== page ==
Sen. Denny Hoskins’ Capitol Report for Week of Jan. 24, 2022

Drawing Battle Lines

All eyes at the Capitol this week were on the Senate Select Committee on Redistricting, the group of senators charged with vetting proposed changes to Missouri’s eight congressional districts. As a member of this committee, I have been heavily involved in this once-a-decade task and consider it to be of utmost importance. Not only do these congressional district maps determine who represents you in Washington, D.C., but they also could have profound impact on Missouri’s influence in Congress.

Among the visitors I welcomed to the Capitol this week were Johnson County Clerk Diane Thompson and Livingston County Clerk Sherry Parks. Both were in town to discuss election integrity legislation.

I have serious concerns about the proposed congressional district map sent over from the House of Representatives. For one, I believe the boundaries they drew will result in an unnecessary 5-to-3 partisan balance in Missouri’s congressional delegation. I don’t believe that’s good enough. Given what I believe is a strengthening of conservative attitudes and support among Missouri voters, I think we could and should create a 7-to-1 map, and actually increase the number of conservative representatives Missouri sends to Washington. This is vitally important given the close partisan margins in Congress. The decisions we make in the next week could actually help shift the balance of power in Congress and potentially result in the speaker’s gavel passing to someone more in keeping with Missourians’ conservative ideals. For this reason, I joined several of my colleagues in strenuously arguing for a 7-1 map, both in our committee hearing and on the floor of the Senate.

A separate issue I have with the House redistricting map is that Missouri’s two major military installations may no longer be represented by one member of Congress. Historically, having both Whiteman Air Force Base and Fort Leonard Wood located within the 4th Congressional District gave Missouri tremendous clout, practically assuring our state a seat on the U.S. House of Representatives Armed Services Committee and a strong voice when military budget decisions were being made. I am greatly concerned that the new map being considered sacrifices those advantages.

It was my pleasure to welcome veterans from the 21st District. From left: Warrensburg American Legion Commander Pete Zwally, Warrensburg VFW Commander Howard Good, myself, Bill Gullickson and Steve Del Vecchio, both members of the Warrensburg VFW.

Negotiations are still underway on the redistricting map, but I’m not backing down from this battle. I am continuing to push for changes in the map, and I hope to have more information to share next week.

In other committee action, the Economic Development Committee, which I chair, met to take testimony on a couple of Senate bills. During that meeting we also voted to send my Senate Bill 732 onto the full Senate for its consideration. This legislation would reestablish incentives for television and film production companies that bring work to Missouri. These projects generate tremendous economic boosts for local communities, and I believe it’s time we stop ceding this money to other states that offer production incentives. I’m tired of seeing television shows like “Ozark” filmed in other states, despite being based in Missouri.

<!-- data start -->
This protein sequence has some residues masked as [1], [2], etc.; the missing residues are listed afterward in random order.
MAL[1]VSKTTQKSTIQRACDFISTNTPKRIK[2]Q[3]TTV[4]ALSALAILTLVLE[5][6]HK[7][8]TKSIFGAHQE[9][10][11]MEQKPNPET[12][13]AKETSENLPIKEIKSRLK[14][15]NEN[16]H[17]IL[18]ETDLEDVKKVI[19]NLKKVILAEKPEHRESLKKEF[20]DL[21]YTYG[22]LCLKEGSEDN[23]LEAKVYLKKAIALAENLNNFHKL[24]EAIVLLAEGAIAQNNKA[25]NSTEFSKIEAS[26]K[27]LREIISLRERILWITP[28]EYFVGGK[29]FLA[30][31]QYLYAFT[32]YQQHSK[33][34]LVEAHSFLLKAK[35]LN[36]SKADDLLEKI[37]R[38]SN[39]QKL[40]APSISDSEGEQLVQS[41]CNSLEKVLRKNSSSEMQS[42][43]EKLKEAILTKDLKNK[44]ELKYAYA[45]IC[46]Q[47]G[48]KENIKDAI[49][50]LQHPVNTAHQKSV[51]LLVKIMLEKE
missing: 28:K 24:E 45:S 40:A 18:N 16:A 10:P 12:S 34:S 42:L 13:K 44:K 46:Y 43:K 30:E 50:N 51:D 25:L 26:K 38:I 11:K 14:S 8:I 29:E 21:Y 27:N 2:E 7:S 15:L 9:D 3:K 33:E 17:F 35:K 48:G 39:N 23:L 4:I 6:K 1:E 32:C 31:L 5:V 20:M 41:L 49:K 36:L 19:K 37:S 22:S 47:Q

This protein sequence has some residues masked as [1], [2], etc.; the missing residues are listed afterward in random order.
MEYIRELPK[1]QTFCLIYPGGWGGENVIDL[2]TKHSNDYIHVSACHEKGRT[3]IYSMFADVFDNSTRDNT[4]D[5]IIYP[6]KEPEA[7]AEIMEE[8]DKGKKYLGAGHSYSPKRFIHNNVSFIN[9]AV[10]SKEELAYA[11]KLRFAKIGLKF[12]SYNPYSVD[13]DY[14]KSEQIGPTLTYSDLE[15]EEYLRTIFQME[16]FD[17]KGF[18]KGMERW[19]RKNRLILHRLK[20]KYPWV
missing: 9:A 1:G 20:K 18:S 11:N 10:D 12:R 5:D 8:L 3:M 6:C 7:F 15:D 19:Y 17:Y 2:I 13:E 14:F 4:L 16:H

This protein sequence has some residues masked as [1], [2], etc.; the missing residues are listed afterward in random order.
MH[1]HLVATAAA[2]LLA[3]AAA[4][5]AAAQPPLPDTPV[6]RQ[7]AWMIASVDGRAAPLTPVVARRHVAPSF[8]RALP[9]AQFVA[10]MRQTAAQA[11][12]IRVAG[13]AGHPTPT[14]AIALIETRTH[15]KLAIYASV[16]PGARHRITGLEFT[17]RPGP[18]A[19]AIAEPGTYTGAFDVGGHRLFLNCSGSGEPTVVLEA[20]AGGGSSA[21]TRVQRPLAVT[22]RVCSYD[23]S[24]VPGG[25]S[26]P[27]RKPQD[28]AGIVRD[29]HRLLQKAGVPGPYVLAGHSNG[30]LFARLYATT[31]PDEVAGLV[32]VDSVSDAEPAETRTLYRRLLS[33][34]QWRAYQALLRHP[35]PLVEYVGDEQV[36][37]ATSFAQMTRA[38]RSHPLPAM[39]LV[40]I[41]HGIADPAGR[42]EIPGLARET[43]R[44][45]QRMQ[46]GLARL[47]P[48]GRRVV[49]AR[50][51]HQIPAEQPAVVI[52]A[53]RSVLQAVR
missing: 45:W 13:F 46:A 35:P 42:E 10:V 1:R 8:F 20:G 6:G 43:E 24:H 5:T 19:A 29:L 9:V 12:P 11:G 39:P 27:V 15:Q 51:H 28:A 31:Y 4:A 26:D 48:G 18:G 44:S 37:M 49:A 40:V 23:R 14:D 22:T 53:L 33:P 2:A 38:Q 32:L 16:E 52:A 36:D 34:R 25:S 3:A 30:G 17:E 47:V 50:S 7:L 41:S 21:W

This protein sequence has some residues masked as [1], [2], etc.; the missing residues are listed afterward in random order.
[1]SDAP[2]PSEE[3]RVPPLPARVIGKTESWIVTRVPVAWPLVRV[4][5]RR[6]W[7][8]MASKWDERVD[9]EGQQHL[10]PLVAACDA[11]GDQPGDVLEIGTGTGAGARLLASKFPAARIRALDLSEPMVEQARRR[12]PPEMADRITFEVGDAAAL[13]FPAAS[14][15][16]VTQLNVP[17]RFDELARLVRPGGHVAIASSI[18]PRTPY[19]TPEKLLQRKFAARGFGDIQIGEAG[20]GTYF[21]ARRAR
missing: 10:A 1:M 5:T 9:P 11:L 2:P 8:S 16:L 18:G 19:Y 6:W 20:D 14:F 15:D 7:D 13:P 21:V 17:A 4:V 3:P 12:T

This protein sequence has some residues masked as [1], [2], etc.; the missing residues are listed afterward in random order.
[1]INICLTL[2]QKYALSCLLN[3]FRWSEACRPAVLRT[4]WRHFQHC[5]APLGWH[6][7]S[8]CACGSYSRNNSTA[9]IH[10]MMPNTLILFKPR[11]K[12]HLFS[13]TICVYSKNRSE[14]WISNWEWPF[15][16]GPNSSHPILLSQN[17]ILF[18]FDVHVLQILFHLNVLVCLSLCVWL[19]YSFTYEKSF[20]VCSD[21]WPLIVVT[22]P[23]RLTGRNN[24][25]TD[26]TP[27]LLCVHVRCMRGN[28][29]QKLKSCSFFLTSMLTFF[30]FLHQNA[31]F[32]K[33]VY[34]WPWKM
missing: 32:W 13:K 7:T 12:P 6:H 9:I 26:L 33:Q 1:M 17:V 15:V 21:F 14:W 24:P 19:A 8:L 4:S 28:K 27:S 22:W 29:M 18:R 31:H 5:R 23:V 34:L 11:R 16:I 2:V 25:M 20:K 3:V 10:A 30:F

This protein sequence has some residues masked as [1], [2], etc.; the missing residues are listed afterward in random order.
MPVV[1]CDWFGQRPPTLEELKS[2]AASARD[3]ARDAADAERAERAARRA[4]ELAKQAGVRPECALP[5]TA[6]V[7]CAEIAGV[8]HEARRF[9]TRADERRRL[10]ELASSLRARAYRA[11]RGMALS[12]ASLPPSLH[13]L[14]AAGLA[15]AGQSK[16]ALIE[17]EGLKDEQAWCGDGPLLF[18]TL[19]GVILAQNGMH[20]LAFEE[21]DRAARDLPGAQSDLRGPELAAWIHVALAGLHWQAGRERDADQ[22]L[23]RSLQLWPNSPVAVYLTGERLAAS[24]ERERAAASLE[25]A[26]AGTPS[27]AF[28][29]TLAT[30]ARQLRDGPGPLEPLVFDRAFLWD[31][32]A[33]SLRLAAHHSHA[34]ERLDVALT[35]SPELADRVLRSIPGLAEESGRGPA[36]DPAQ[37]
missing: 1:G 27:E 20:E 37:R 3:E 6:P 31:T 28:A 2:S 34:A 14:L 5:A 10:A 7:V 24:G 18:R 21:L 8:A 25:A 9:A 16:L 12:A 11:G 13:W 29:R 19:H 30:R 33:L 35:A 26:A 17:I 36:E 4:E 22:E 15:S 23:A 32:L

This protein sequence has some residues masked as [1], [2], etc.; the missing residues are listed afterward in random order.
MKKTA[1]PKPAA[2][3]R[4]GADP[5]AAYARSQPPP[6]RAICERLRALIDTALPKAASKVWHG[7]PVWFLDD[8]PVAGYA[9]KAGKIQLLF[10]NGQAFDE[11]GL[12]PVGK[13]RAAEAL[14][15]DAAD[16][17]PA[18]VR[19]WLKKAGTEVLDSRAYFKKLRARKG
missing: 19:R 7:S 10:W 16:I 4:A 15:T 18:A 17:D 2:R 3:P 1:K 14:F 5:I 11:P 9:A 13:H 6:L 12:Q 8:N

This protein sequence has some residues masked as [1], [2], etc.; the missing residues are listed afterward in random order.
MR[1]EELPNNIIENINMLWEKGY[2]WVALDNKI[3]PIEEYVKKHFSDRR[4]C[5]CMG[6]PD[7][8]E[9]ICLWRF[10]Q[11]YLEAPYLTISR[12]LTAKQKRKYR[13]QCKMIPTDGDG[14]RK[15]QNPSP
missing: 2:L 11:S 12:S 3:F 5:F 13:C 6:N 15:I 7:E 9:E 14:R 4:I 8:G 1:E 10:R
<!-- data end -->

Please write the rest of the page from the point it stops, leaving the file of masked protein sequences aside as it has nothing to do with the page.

Amidst all the activity surrounding redistricting, I was happy to make time to meet with several visitors from our community. Johnson County Clerk Diane Thompson and Livingston County Clerk Sherry Parks stopped by my office to discuss election integrity issues. A group representing the Missouri Soybean Association also stopped by to discuss biodiesel legislation, including my Senate Bill 805, which would establish tax credits for biodiesel production and use. Among that delegation were two soybean producers from the 21st District: Garrett Riekof of Lafayette County and Nathan White of Ray County.

It was my pleasure to meet with three local directors of the Main Street Connections program. From left, Jill Purvis, director of the Warrensburg Main Street Connection, Fayette Director Mike Diamond and Chillicothe Director Pam Jarding.

Also visiting the Capitol this week were Jill Purvis, director of Warrensburg Main Street Connection, Mike Diamond, director of Fayette Main Street Connection, and Pam Jarding, director of Chillicothe Main Street Connection. Each of these groups is heavily involved in empowering community revitalization by celebrating, supporting and sustaining historic commercial districts in both rural and urban settings. It was great to get updates on all that’s happening in these communities. Great work, guys!

I especially enjoyed visiting with a group of military veterans from Warrensburg as they advocated for the Missouri Association of Veteran Organizations’ legislative priorities for 2022. I met with Pete Zwally, the Warrensburg American Legion commander, and Warrensburg VFW Commander Howard Good, along with Bill Gullickson and Steve Del Vecchio, both members of the Warrensburg VFW. It’s always great to talk with fellow veterans. I appreciate their service and am always eager to help any way I can.

As always, I appreciate hearing your comments, opinions and concerns. Please feel free to contact me in Jefferson City at (573) 751-4302. You may also email me at


I was pleased to discuss biodiesel legislation with a group representing the Missouri Soybean Association. From left: Kate Lambert of Linn County, Nathan White of Ray County, myself and Garrett Riekof of Lafayette County .